Category Archives: Corpus Stavish: The Writings of Mark Stavish

Fifth International Conference of the ASE on Jun 19-22nd, 2014 at Colgate University

The Fifth International Conference of the Association for the Study of Esotericism on June 19th–22nd, 2014 at Colgate University in Hamilton, New York. The conference schedule has recently been posted and you will find quite a few presenters and presentations of interest including a couple by Hermetic library fellows:

· Mark Stavish, Israel Regardie and the Theory and Practice of the Middle Pillar Exercise
· Joscelyn Godwin, Esotericism in a Murky Mirror: Strange Practices in Central New York.

Do check out the whole schedule, but a selection of the other presentations, that catch my eye, includes:

· John L Crow (Thelema Coast to Coast), The Theosophical Shift to the Visual: Graphical Representations of the Human Body in the Literature of Second and Third Generation Leadership in the Theosophical Society
· Simon Magus, The fin de siècle magical aesthetic of Austin Osman Spare: Siderealism, Atavism, Automatism, Occultism
· David Pecotic, Building Subtle Bodies — Gurdjieff’s esoteric practice of conditional immortality in the light of Poortman’s concept of hylic pluralism in the history of religions
· Richard Kaczynski, Inventing Tradition: The Construction of History, Lineage and Authority in Secret Societies
· Wouter Hanegraaff, The Transformation of Desire in Machen’s & Waite’s House of the Hidden Light
· Sarah Veale, Disenchantment of the Vampire: Balkan Folklore’s Deadly Encounter with Modernity
· Gordan Djurdjevic, “In Poison there is Physic”: On Poisons and Cures in Some Strands of Esoteric Theory and Practice.

The Key to Solomon’s Key

The Key to Solomon’s Key: Secrets of Magic and Masonry by Lon Milo DuQuette, with an introduction by James Wasserman, the 2006 first edition softcover, from the Consortium of Collective Consciousness, is part of the collection at the Reading Room.

Lon Milo DuQuette The Key to Solomon's Key

This work has been published in a 2010 second edition with a different subtitle as The Key to Solomon’s Key: Is This the Lost Symbol of Masonry? that includes a new afterword by Hermetic Library fellow Mark Stavish.

“Controversial Secrets of Magic and Masonry

King Solomon is the central figure of both the secret rituals of Freemasonry and the forbidden rites of sorcery, The sacred traditions of Judaism, Christianity and Islam come together in the person of the wise magician-king of ancient Israel, and his presence in Biblical history is a key element in how these three disparate religions view themselves and each other. The story of Solomon has his magnificent Temple in Jerusalem is the keystone of the Bible that supports and connects Old Testament and New.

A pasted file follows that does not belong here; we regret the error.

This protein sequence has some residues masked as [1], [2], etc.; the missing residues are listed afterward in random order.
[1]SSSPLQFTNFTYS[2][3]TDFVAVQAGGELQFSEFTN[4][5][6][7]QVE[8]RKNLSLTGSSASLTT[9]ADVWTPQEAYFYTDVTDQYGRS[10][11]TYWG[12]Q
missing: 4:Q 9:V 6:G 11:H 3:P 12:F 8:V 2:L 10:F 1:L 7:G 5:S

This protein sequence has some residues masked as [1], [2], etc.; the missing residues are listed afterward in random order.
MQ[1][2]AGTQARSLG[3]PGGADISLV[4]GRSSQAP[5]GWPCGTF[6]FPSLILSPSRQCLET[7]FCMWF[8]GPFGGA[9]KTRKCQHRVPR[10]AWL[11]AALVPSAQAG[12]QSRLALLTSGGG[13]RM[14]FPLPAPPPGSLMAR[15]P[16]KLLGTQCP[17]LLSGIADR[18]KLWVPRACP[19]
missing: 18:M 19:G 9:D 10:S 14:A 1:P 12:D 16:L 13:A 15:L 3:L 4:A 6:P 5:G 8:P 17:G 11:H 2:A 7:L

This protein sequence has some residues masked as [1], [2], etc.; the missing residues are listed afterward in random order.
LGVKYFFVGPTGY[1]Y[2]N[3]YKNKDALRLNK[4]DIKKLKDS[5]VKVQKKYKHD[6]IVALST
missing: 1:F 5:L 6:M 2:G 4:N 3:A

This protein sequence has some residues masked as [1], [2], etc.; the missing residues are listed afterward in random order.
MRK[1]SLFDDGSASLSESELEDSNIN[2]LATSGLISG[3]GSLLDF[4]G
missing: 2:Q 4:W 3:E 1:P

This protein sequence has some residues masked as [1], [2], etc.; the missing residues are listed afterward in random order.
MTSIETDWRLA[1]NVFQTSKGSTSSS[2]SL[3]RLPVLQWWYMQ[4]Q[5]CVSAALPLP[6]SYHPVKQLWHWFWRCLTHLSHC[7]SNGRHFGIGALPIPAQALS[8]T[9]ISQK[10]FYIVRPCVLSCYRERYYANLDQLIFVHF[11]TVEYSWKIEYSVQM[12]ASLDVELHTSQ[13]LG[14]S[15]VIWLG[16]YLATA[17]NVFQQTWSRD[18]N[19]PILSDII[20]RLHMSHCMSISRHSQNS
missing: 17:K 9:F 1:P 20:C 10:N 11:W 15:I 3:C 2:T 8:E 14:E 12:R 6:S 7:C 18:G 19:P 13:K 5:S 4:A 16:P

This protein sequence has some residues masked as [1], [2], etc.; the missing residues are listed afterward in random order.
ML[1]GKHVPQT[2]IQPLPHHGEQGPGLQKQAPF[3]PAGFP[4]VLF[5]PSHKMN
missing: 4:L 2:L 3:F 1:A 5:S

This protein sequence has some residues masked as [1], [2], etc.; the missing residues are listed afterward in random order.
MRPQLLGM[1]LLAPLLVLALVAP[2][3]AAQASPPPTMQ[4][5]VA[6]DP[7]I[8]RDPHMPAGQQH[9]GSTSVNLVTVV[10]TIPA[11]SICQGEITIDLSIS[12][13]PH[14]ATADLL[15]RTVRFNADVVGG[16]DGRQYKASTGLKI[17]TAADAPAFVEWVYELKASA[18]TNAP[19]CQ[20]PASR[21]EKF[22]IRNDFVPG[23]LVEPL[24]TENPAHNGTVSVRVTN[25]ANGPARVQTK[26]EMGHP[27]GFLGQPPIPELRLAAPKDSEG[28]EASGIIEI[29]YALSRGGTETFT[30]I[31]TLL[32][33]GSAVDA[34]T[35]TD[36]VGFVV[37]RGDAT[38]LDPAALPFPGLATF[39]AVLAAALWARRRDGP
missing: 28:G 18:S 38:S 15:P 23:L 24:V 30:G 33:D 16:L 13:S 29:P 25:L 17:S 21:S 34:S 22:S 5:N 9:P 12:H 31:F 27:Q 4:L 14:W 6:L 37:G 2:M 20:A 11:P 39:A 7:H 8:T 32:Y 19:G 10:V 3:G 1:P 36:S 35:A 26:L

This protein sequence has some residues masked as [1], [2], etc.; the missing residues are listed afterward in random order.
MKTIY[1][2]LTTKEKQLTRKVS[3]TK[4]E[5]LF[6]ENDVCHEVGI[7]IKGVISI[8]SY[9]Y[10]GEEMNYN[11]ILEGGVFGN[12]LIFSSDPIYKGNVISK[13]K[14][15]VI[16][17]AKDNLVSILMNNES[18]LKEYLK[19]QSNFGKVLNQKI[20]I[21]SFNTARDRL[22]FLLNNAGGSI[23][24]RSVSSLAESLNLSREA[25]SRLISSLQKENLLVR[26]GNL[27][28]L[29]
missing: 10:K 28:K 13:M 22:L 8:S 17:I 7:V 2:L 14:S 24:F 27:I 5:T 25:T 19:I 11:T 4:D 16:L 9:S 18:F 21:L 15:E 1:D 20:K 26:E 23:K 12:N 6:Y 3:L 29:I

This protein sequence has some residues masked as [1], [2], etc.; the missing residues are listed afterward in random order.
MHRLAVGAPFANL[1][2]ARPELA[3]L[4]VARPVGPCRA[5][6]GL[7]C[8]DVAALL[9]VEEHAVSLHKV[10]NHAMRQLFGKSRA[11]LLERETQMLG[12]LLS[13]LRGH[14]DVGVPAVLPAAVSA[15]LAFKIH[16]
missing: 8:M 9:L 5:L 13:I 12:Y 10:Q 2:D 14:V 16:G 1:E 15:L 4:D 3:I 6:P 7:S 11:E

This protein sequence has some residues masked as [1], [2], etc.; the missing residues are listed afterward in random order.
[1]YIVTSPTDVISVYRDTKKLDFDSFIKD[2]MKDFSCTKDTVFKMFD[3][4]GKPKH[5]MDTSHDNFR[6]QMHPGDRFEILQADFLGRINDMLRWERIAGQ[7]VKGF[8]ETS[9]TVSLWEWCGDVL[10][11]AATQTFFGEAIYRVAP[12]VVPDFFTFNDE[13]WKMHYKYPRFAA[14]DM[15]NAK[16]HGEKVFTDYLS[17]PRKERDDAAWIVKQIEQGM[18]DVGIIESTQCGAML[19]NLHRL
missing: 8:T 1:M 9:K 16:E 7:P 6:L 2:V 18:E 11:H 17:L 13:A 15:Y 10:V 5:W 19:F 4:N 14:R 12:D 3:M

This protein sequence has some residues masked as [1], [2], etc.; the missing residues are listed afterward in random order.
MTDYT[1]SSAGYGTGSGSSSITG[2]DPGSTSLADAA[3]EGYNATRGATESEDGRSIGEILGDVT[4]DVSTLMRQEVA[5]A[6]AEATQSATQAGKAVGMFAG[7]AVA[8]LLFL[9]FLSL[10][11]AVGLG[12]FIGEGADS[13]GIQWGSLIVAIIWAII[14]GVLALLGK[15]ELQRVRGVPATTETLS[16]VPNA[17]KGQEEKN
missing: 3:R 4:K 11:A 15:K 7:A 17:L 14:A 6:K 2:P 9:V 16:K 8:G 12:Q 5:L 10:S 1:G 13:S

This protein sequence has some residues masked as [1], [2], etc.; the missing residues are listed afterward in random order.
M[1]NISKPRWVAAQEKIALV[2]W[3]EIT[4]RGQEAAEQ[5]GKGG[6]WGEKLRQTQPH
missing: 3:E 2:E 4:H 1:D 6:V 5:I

But is it true? Or do myth and tradition hold keys that unlock mysteries of human consciousness infinitely more astounding than history?” — back cover

“This intriguing look at intersections between Freemasonry and the Western magical traditions will be sure to evoke outrage from many quarters, but it poses curcial question that deserve close attention from Masons, magicians, and anyone else concerned with the nature of religion and reality in a post-Christian age.” — John Michael Greer, back cover

 

The Hermetic Library Reading Room is an imaginary and speculative future reification of the library in the physical world, a place to experience a cabinet of curiosities offering a confabulation of curation, context and community that engages, archives and encourages a living Western Esoteric Tradition. If you would like to contribute to the Hermetic Library Reading Room, consider supporting the library or contact the librarian.

Between the Worlds: An Interfaith Esoteric Conference

Between the Worlds: An Interfaith Esoteric Conference will be held in Wilmington, DE on Dec 13-16, 2012. A number of people you may know from the library are on the presenters list, including Hermetic Library fellows Sam Webster and John Michael Greer, anthology artist T Thorn Coyle, interviewee Dolores Ashcroft-Nowicki and a number of others not directly connected to the library, but who may be both familiar and of interest, such as Ivo Domínguez, Jr., Anaar, Jason Miller, Christopher Penczak, and more.

“Between The Worlds is an interfaith esoteric conference. It occurs when the stars indicate that such a gathering is needed and favored. The previous BTW’s were held in 1996, 2000, 2004, and 2007. This is the 5th in the series.